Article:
2016 Theories of Family Enterprise Conference
May 25 - 27, 2016
University of Alberta
Edmonton, Alberta, Canada
The Theories of Family Enterprise conference, now in its 14th year, aims to bring together leading scholars from varied disciplines such as strategic management, organization theory, finance, and entrepreneurship, with leading scholars in family business, to build knowledge on one specific type of organization – the family enterprise.
Across the past few decades substantial work has been done to engage more scholars in family business research and integrate family business conversations into the mainstream conversations in management. While family firm research may not yet have become fully integrated into these conversations, substantial progress has been made to strengthen the legitimacy of family business. Conferences, such as the Theories of Family Enterprise, have been an important forum for engaging diverse and varied scholarly perspectives in discussion, and in raising the profile of family business. Continued scholarly interaction with other disciplines is important to enable the field of family business to build and disseminate knowledge on family enterprises.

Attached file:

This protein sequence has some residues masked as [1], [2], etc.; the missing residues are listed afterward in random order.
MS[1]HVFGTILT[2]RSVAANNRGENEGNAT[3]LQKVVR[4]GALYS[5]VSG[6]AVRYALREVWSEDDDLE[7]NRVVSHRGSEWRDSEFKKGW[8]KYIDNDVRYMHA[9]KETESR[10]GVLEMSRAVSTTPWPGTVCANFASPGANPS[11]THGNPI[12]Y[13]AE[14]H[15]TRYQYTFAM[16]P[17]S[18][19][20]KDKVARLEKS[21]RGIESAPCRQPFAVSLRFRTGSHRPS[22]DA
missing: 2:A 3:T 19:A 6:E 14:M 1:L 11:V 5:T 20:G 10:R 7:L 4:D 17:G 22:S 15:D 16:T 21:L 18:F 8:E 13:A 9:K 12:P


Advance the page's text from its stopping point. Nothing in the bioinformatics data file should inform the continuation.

Each year, conference topics are determined by importance as well as by the interests of the invited presenters. Papers presented at the conference cover a wide range of perspectives, including agency theory, institutional theory, organizational ecology, the resource-based view of the firm, stakeholder theory, transaction cost theory, procedural and distributive justice theories, and network theory, which all potentially inform our understanding of family enterprise. Likewise, family business is also viewed from the conceptual lens of fields such as strategic management, entrepreneurship, organization behaviour, economics, and sociology. For each paper, a leading academic from family business or a related discipline is asked to prepare commentaries to further illuminate and explore the contributions of these theoretical approaches to the study of family business.